PRAGUE : Cyanide maker Draslovka is considering an equity fundraising worth hundreds of millions of dollars support the roll out of new technology that could help miners slash use of cyanide, its CEO said in an interview on Friday.
The privately-held Czech company is the world’s leading sodium cyanide maker. The poisonous chemical is used in the extraction of gold and silver from ores, chemical manufacturing and more.
Now, Draslovka has put helping miners use less cyanide at the centre of an ambitious growth plan. It acquired Australian Mining & Process Solutions last year, which developed innovative glycine leaching technology that can cut cyanide usage in mining by about half, depending on the circumstances.
Draslovka hopes the technology will spearhead a transformation of the industry, raising its effectiveness and reducing environmental impacts. It wants to raise funds to help it drive uptake, taking advantage of its existing customer base, Chief Executive Pavel Bruzek Jr. said.
The company aims to quadruple its earnings before interest, depreciation and tax (EBITDA) to $400 million over five years, mainly via licensing the patented glycine process and providing services, he continued.
The company entered into a $150 million preferred equity investment with U.S.-based Oaktree Capital Management last year, but Bruzek said this did not show a clear equity valuation of the firm.
“As we are moving closer to the market, we would like to get a valuation tag, clean equity,” he said of the equity round under consideration.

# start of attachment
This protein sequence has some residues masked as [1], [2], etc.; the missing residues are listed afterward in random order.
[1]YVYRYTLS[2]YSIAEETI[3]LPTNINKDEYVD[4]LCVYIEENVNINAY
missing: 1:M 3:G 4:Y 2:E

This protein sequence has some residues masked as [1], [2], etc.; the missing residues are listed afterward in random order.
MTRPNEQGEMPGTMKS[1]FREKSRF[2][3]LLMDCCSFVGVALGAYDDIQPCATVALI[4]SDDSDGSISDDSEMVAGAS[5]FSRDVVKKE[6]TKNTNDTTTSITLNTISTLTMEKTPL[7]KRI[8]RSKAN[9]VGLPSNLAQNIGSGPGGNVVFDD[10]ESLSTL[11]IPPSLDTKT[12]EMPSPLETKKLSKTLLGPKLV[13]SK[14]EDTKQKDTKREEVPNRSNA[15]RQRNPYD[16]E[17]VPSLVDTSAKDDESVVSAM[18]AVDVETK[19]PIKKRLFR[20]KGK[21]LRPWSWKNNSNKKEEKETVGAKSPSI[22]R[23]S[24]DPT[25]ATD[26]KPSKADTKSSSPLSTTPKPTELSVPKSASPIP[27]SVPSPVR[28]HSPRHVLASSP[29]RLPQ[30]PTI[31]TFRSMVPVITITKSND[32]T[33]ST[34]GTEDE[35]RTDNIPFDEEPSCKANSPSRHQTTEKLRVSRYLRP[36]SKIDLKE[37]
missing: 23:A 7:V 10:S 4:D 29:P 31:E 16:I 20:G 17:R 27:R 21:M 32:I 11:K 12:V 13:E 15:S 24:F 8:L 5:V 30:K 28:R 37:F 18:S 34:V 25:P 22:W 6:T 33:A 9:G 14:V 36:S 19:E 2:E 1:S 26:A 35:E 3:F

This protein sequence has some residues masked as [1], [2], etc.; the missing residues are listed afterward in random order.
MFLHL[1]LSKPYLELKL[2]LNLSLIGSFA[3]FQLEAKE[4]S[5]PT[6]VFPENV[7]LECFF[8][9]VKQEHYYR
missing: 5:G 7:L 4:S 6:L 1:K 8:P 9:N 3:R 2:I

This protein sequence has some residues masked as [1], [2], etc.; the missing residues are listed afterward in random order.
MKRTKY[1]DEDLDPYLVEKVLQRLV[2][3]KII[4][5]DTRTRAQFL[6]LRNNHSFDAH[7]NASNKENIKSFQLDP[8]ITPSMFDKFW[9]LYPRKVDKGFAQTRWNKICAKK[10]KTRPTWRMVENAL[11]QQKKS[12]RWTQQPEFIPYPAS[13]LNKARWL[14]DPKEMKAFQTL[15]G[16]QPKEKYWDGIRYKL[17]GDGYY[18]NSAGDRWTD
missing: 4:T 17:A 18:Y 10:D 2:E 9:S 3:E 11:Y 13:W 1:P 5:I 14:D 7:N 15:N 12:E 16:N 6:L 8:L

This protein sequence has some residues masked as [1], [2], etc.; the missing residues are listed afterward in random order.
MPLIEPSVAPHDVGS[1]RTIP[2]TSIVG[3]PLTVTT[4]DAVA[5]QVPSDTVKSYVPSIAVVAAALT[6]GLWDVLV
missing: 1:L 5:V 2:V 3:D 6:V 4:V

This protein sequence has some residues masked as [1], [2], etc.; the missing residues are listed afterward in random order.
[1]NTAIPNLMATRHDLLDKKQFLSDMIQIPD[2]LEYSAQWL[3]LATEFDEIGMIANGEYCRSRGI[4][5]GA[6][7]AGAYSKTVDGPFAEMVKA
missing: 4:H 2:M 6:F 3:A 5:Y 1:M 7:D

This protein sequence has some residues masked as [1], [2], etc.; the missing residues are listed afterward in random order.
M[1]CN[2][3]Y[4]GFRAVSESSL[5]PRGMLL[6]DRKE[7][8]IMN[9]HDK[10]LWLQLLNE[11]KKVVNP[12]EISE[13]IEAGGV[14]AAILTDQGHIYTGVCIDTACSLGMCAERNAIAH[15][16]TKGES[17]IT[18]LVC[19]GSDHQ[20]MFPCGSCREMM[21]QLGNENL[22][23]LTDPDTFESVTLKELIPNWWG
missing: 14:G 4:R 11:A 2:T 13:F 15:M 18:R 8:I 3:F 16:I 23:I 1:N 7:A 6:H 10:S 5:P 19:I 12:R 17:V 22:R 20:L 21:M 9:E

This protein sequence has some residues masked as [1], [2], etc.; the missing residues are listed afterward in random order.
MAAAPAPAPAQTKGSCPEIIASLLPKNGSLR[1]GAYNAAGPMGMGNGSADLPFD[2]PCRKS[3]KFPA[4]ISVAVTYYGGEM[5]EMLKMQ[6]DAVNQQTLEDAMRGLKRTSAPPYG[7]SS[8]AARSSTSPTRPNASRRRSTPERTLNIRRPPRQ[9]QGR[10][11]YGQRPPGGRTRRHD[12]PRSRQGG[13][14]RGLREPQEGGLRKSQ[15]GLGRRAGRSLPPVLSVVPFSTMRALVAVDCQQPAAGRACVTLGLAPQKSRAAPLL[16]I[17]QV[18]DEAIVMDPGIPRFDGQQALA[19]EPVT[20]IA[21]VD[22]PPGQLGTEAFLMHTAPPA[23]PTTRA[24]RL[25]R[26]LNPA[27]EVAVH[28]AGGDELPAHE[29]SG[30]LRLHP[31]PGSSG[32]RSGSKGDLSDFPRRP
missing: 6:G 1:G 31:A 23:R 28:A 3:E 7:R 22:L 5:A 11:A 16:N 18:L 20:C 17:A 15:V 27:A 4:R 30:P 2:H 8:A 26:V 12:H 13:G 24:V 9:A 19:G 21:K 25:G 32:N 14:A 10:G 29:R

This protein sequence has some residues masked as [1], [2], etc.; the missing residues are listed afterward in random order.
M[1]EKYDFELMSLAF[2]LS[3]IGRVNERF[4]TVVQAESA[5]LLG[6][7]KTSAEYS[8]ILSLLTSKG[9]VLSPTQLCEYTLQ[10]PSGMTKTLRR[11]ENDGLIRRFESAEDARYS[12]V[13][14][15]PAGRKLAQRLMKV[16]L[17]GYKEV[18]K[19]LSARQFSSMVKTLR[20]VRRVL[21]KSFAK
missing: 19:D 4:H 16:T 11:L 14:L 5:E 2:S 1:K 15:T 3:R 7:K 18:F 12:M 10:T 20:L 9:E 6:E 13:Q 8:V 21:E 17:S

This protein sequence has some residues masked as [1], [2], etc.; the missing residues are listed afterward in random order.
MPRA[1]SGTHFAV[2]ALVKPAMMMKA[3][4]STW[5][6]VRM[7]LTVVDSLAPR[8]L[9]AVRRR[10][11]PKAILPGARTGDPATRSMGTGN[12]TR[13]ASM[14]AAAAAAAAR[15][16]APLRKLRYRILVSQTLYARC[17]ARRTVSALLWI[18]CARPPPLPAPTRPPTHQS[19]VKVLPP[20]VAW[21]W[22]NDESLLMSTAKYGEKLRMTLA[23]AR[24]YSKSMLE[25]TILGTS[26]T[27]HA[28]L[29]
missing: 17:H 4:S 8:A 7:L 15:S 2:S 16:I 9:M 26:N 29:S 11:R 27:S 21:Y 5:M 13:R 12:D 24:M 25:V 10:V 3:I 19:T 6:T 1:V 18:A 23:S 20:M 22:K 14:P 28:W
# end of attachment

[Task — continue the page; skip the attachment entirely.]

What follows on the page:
Draslovka would look to offer a minority stake, he continued, adding large players that would help boost its profile preferred a size of at least $200 million.
Draslovka has been working with JP Morgan in London as advisers, he added.
The company would tell investors its existing business infrastructure and relationships are key to the roll out of the new product, Bruzek said.
The company has already acquired cyanide maker Chemours in the United States and another business from Sasol in South Africa as part of an ambitious expansion strategy, which Bruzek said had left it with a global market share of around 16-20 per cent in sodium cyanide.
Gold miner Barrick Gold signed up to test and implement glycine for leaching ores with Draslovka in March.
Bruzek said Draslovka had another 10 similar potential projects lined up by year-end, including a top nickel and cobalt miner.
Bringing Draslovka, controlled by Czech family office BPD Partners and Bruzek’s family, public is a longer-term goal, he added.